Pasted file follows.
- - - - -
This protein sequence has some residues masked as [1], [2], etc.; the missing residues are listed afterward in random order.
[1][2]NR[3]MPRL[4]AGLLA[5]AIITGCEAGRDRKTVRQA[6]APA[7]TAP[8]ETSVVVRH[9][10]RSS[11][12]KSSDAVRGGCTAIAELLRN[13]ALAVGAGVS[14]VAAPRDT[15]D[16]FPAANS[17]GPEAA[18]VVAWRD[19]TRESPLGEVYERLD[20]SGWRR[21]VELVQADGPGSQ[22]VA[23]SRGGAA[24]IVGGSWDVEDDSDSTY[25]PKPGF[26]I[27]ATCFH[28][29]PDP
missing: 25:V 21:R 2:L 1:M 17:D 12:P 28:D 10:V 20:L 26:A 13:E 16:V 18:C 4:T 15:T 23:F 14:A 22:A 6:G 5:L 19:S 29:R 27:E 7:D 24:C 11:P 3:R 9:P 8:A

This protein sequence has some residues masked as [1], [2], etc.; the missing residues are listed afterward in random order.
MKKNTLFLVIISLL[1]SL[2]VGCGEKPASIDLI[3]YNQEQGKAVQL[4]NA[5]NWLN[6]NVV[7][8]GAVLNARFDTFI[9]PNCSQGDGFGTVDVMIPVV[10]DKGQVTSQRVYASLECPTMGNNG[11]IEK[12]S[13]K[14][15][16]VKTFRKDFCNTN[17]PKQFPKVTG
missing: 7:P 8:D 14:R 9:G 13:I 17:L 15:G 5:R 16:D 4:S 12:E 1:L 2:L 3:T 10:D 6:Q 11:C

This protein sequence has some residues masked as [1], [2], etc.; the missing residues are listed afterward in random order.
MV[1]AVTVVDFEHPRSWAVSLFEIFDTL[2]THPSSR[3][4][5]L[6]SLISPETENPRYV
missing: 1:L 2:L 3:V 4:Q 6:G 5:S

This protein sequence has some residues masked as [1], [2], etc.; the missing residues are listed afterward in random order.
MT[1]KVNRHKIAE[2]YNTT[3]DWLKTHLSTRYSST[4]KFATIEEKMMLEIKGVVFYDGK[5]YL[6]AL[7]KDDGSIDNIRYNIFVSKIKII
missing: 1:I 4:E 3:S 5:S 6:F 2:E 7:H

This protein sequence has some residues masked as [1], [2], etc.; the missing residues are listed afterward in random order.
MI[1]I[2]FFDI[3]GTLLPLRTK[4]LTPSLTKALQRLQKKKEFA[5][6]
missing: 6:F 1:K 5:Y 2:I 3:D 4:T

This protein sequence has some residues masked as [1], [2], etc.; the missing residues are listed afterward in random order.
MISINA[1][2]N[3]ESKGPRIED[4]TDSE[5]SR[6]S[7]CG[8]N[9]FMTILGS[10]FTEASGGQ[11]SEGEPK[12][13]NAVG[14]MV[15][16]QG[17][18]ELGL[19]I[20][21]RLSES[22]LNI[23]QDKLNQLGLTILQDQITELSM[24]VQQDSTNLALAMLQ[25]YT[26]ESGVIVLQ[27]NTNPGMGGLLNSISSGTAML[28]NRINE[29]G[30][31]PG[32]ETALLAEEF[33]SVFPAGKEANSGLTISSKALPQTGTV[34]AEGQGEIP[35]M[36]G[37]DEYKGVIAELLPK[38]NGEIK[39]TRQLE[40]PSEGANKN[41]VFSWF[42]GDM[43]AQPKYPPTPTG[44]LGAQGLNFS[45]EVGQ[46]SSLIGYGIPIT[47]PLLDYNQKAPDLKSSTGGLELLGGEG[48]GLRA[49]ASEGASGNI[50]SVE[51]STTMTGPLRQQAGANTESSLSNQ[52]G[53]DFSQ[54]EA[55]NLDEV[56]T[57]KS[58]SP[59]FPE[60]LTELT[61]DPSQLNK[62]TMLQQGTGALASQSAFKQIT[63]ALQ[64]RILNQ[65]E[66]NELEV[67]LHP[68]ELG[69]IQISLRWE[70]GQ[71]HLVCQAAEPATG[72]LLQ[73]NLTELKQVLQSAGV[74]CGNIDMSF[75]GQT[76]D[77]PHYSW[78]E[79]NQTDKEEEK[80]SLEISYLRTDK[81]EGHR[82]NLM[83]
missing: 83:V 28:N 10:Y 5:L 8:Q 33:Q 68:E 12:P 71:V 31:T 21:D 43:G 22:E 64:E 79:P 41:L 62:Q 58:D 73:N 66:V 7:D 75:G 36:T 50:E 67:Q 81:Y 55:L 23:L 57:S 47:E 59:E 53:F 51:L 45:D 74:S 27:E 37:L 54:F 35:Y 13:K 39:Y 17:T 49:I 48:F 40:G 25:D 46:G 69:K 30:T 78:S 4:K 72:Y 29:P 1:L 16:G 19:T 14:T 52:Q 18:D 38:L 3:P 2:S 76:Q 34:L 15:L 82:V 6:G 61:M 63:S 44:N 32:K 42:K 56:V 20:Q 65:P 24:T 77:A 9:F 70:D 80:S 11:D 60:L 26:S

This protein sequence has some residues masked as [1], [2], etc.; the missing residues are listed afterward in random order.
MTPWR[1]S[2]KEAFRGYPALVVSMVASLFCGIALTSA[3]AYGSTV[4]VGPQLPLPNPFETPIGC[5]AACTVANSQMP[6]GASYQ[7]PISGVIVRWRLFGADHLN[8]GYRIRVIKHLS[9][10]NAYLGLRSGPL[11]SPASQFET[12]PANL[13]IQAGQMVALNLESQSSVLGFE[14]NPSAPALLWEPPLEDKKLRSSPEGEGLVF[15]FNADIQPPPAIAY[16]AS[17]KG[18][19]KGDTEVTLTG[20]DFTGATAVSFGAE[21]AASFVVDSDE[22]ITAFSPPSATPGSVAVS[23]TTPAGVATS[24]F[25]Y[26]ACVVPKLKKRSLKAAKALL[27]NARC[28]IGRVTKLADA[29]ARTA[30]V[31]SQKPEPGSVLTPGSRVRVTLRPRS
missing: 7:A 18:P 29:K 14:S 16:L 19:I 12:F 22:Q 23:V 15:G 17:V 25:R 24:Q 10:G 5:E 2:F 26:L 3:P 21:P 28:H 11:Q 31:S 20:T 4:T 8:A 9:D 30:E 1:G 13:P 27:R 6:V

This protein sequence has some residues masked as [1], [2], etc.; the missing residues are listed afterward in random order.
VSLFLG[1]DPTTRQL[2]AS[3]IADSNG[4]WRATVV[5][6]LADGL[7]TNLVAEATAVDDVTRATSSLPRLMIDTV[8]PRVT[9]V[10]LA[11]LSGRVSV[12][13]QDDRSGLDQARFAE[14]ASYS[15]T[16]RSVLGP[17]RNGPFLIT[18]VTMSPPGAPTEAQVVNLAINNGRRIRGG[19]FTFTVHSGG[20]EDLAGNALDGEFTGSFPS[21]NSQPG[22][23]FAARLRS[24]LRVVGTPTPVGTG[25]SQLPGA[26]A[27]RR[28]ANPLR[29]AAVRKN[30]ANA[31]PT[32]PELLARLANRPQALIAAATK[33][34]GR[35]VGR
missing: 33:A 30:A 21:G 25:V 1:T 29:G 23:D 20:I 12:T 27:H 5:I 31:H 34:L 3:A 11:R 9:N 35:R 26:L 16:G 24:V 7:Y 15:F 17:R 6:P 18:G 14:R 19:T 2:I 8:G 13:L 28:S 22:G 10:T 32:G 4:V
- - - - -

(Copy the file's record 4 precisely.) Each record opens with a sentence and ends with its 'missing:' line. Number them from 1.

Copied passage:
This protein sequence has some residues masked as [1], [2], etc.; the missing residues are listed afterward in random order.
MT[1]KVNRHKIAE[2]YNTT[3]DWLKTHLSTRYSST[4]KFATIEEKMMLEIKGVVFYDGK[5]YL[6]AL[7]KDDGSIDNIRYNIFVSKIKII
missing: 1:I 4:E 3:S 5:S 6:F 2:E 7:H